Wooster, Ohio facts for kids
|City of Wooster|
Downtown overlooking the square and gazebo, July 2012
Location of Wooster in Wayne County and state of Ohio
|• Total||16.36 sq mi (42.37 km2)|
|• Land||16.31 sq mi (42.24 km2)|
|• Water||0.05 sq mi (0.13 km2)|
|Elevation||997 ft (304 m)|
|• Estimate (2012)||26,375|
|• Density||1,601.4/sq mi (618.3/km2)|
|Time zone||Eastern (EST) (UTC-5)|
|• Summer (DST)||EDT (UTC-4)|
|GNIS feature ID||1049345|
Wooster // is a city in the U.S. state of Ohio and the county seat of Wayne County. The municipality is located in northeastern Ohio approximately 50 mi (80 km) SSW of Cleveland and 35 mi (56 km) SW of Akron. Wooster is noted as the location of The College of Wooster. Wooster was established in 1808 by John Bever, William Henry, and Joseph Larwill, and named after David Wooster, a general in the American Revolutionary War. The population was 24,811 at the 2000 census and 26,119 at the 2010 Census. The city is the largest in Wayne County, and the center of the Wooster Micropolitan Statistical Area (as defined by the United States Census Bureau). Wooster has the main branch and administrative offices of the Wayne County Public Library.
Wooster is the birthplace of the Compton brothers: Arthur Compton, physics Nobel Prize winner and chancellor of Washington University in St. Louis, Karl Taylor Compton, physicist and president of MIT, and Wilson Martindale Compton, diplomat and president of Washington State University.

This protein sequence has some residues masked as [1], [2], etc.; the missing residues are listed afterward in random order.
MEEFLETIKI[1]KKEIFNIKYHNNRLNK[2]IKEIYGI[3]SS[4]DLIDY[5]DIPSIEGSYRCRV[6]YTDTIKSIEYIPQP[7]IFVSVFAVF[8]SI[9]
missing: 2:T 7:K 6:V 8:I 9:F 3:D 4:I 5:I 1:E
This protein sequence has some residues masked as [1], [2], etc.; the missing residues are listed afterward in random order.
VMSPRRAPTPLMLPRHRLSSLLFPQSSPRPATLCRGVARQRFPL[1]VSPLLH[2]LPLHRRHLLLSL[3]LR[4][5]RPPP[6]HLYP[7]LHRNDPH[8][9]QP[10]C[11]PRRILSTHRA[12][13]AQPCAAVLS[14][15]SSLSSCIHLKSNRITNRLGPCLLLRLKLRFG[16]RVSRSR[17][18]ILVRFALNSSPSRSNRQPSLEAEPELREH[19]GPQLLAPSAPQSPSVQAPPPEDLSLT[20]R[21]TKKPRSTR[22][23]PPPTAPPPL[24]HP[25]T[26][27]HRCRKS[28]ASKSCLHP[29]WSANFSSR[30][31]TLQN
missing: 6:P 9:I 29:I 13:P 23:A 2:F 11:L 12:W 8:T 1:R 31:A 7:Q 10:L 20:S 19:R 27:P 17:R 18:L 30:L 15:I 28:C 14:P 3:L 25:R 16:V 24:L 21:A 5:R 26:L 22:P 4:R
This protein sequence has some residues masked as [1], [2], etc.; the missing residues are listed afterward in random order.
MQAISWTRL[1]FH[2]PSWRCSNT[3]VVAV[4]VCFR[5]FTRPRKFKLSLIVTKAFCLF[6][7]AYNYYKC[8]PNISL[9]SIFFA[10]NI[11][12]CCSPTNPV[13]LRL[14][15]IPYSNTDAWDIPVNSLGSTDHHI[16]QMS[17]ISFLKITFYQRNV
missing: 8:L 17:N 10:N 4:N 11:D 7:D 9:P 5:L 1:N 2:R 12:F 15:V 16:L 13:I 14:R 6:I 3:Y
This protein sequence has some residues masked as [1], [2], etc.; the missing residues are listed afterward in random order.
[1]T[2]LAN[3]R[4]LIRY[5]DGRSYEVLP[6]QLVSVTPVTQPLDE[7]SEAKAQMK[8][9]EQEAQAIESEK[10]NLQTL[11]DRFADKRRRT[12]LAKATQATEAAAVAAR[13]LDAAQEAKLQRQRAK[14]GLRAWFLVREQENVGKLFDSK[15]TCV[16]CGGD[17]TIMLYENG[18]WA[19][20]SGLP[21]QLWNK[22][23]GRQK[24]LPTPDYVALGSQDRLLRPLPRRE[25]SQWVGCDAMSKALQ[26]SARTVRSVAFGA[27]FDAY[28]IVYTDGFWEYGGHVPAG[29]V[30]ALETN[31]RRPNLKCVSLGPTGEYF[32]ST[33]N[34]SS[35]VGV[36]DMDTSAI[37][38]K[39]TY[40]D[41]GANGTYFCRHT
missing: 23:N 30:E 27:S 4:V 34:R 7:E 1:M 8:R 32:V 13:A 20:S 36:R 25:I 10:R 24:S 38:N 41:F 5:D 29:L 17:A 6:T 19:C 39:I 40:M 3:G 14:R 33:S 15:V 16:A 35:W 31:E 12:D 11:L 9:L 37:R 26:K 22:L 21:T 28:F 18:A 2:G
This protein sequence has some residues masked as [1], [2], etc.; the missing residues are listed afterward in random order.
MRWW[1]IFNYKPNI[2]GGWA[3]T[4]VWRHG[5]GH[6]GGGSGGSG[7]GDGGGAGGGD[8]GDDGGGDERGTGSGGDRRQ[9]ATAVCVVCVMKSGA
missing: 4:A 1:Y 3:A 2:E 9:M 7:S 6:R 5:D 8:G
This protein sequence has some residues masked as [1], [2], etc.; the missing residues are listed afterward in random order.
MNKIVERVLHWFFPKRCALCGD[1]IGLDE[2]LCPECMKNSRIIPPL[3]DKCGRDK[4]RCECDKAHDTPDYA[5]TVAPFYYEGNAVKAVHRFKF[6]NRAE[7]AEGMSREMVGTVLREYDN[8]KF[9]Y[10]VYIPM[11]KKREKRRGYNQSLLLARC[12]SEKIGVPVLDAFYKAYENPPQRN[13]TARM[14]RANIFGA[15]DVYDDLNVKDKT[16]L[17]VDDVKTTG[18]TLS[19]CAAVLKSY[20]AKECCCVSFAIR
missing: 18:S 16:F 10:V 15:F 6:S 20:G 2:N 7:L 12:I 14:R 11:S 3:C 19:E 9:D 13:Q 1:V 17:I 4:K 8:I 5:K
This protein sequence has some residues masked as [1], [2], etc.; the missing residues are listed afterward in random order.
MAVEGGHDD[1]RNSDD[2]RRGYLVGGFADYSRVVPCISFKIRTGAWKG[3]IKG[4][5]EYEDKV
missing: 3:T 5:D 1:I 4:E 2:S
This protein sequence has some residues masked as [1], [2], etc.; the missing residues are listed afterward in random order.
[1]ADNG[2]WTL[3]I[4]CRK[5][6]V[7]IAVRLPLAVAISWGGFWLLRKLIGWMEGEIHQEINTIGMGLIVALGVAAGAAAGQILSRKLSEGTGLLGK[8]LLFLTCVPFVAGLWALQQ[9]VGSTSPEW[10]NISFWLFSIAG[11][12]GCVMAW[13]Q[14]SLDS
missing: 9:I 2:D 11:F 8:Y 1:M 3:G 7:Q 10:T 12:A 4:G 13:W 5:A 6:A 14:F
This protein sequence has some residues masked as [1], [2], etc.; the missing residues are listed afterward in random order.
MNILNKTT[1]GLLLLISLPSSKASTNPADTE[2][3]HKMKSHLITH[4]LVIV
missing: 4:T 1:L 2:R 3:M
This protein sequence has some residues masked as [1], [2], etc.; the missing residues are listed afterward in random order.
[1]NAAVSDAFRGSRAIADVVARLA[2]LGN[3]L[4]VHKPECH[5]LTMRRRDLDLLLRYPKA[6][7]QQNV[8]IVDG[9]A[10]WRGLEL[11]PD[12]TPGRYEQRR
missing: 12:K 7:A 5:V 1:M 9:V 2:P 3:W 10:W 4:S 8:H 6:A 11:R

In 2013, Foreign Direct Investment magazine reviewed Wooster's business friendliness and strategy, and has ranked it amongst North America's Top 10 Micro Cities 2013/2014.
Geography and geology
Wooster is located at (40.809301, -81.937258).
According to the United States Census Bureau, the city has a total area of 16.36 square miles (42.37 km2), of which, 16.31 square miles (42.24 km2) is land and 0.05 square miles (0.13 km2) is water. The city rests at 997 feet above sea level.
In 2011, 93.3% spoke English, 2.4% Spanish, and 1.3% German.
As of the census of 2010, there were 26,119 people, 10,733 households, and 6,244 families residing in the city. The population density was 1,601.4 inhabitants per square mile (618.3/km2). There were 11,822 housing units at an average density of 724.8 per square mile (279.8/km2). The racial makeup of the city was 91.2% White, 3.6% African American, 0.3% Native American, 1.9% Asian, 0.7% from other races, and 2.4% from two or more races. Hispanic or Latino of any race were 2.2% of the population.
There were 10,733 households of which 26.5% had children under the age of 18 living with them, 43.1% were married couples living together, 11.3% had a female householder with no husband present, 3.8% had a male householder with no wife present, and 41.8% were non-families. 35.4% of all households were made up of individuals and 14.2% had someone living alone who was 65 years of age or older. The average household size was 2.21 and the average family size was 2.86.
The median age in the city was 37.3 years. 20.4% of residents were under the age of 18; 14.8% were between the ages of 18 and 24; 23.1% were from 25 to 44; 25.1% were from 45 to 64; and 16.6% were 65 years of age or older. The gender makeup of the city was 47.6% male and 52.4% female.